The tours run in groups and follow narrow passages highlighting unusual rock formations that Lambert found along the way. At the end, you will be rewarded with a spectacular, LED-lit, 145-foot waterfall 1,120 feet below the mountain. Ruby Falls is also the first attraction in America to receive Green Globe Certification for environmental sustainability.

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While cities such as Nashville, New Orleans, and Chicago are well-known for their music scenes, Chattanooga has just added a new attraction that is sure to put it on the melody map. Songbirds Guitar Museum houses the largest private collection of rare and vintage guitars in the world. The pop culture exhibit features some 300 guitars of all ages and styles out of a total collection of 1,500. These include acoustic, electric, jazz, and bass. The most expensive ones are housed in “the vault”, which you can see for a separate add-on price. The Fender Stratocaster (1954) Sunburst with matching headstock, for example, is easily worth a million dollars.

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The Chattanooga culinary scene is equally as impressive with scores of independent eateries keeping pace with local revitalization efforts. The Flying Squirrel Bar is owned by the neighboring Crash Pad, the world’s first LEED Platinum Certified (the highest level of environmentally friendly achievement from the U.S. Green Building Council) hostel in the United States. Located in the hip and trendy Southside District, the restaurant is an art form in and of itself with reclaimed wood, a large swivel door, and an open window connecting diners to the outdoors. Locally sourced ingredients are used in their menu, which includes house cut fries, duck confit tacos, and ramen— one of the chef’s personal favorites.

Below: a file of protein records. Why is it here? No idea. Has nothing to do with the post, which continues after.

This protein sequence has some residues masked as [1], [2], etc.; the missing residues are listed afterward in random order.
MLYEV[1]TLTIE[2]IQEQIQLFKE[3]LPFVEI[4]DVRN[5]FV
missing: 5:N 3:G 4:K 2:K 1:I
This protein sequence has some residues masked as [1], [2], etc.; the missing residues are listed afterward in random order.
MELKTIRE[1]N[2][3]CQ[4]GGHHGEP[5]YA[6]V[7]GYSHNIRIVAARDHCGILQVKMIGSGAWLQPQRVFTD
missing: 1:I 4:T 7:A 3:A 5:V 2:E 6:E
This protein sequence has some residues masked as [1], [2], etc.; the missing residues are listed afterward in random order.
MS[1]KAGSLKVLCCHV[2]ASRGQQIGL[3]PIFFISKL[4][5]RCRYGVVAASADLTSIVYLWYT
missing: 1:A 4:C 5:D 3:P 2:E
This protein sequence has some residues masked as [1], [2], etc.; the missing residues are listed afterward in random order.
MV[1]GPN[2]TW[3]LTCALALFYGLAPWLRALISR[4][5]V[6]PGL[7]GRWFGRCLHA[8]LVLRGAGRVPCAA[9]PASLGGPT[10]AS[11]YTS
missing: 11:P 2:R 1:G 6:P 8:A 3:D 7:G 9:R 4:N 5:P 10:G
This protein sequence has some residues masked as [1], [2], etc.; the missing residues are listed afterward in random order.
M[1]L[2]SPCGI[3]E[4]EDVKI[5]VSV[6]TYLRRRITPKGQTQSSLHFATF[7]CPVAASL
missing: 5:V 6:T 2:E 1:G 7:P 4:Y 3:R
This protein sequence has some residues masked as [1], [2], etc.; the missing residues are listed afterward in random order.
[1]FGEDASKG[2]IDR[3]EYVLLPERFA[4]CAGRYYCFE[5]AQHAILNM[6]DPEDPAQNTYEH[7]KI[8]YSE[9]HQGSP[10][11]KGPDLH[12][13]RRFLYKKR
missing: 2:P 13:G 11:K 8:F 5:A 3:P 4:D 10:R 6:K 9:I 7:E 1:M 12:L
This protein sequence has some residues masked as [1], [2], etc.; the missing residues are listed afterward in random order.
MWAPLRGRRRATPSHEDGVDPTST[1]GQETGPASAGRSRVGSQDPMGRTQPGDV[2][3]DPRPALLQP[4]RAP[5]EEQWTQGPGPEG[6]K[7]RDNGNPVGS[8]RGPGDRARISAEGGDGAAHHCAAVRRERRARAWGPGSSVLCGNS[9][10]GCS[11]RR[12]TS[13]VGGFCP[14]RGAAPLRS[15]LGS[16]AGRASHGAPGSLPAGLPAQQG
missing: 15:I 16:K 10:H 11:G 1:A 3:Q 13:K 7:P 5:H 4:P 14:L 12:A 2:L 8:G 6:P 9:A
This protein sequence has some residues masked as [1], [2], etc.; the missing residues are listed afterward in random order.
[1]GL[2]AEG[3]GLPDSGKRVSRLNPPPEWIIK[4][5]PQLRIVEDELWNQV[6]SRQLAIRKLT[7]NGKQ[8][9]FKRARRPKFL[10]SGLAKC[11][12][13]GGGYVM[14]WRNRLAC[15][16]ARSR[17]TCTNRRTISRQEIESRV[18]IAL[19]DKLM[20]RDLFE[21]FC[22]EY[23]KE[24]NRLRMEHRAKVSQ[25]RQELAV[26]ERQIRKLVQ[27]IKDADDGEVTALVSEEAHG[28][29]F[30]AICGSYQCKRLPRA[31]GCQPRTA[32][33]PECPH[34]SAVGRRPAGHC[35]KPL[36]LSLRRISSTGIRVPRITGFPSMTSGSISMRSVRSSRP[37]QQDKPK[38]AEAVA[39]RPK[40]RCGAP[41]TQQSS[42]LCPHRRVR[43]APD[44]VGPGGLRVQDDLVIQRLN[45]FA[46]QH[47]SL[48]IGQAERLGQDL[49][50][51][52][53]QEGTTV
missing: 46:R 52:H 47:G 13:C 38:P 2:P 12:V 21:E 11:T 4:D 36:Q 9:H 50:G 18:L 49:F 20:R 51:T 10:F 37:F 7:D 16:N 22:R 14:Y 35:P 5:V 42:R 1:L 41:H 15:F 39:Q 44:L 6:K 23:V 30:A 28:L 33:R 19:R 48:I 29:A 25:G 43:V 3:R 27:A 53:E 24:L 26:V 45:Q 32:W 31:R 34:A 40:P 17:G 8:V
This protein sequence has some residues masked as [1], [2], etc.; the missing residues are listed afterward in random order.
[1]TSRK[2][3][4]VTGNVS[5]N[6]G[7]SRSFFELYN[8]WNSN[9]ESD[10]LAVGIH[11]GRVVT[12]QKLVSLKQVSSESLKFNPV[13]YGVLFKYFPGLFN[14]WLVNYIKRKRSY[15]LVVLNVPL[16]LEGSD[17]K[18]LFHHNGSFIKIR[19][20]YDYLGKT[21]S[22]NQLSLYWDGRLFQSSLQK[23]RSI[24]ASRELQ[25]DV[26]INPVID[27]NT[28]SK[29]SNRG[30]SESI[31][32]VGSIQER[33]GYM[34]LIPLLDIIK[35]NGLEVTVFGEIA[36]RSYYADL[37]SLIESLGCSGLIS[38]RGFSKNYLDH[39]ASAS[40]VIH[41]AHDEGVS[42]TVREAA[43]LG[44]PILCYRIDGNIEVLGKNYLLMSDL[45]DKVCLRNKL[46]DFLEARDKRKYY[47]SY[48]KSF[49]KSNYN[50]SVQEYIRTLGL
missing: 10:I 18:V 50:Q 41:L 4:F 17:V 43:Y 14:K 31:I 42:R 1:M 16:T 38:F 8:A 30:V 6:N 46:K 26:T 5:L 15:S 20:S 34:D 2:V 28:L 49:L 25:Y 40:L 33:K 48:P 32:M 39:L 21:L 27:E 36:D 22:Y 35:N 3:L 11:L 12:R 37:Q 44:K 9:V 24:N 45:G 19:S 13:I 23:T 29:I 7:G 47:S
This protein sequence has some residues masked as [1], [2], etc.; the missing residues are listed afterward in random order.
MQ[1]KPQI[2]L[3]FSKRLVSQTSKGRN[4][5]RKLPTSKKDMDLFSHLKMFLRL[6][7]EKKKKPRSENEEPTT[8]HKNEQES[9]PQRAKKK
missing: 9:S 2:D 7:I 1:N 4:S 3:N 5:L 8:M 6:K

Across from the aquarium, Easy Bistro & Bar is located in the 100-year old building in what was the world’s first Coca-Cola bottling plant. Award-winning chef Erik Neil uses local farmers and suppliers, whenever possible, to create dishes such as braised brisket with confit potatoes or even specialty raw oysters gleaned from the Gulf and East and West Coasts.

 

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Main Street Meats is a popular spot for lunch and dinner and the butchers know how to make the most out of every cut of meat. Let your taste buds savor their finely cured salami, French-style pâté, and smoked sausages or their specially blended, juicy burger.

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For an elegant, fine dining experience, make a reservation at St. John’s Restaurant, the city’s first farm-to-table restaurant. Having won several wine spectator awards, their knowledgeable staff and sommeliers will guide you through the best pairing options for your meal. The menu does change based on the seasonal availability of ingredients, but if available, start with Kenny’s Roasted Pork Belly with sage sausage gravy and blueberry jam ($13). From their summer menu, choose the popular Pickett’s Ranch Trout with duck fat potatoes, Delano Farm’s cabbage, romano beans, and banana pepper aioli ($25).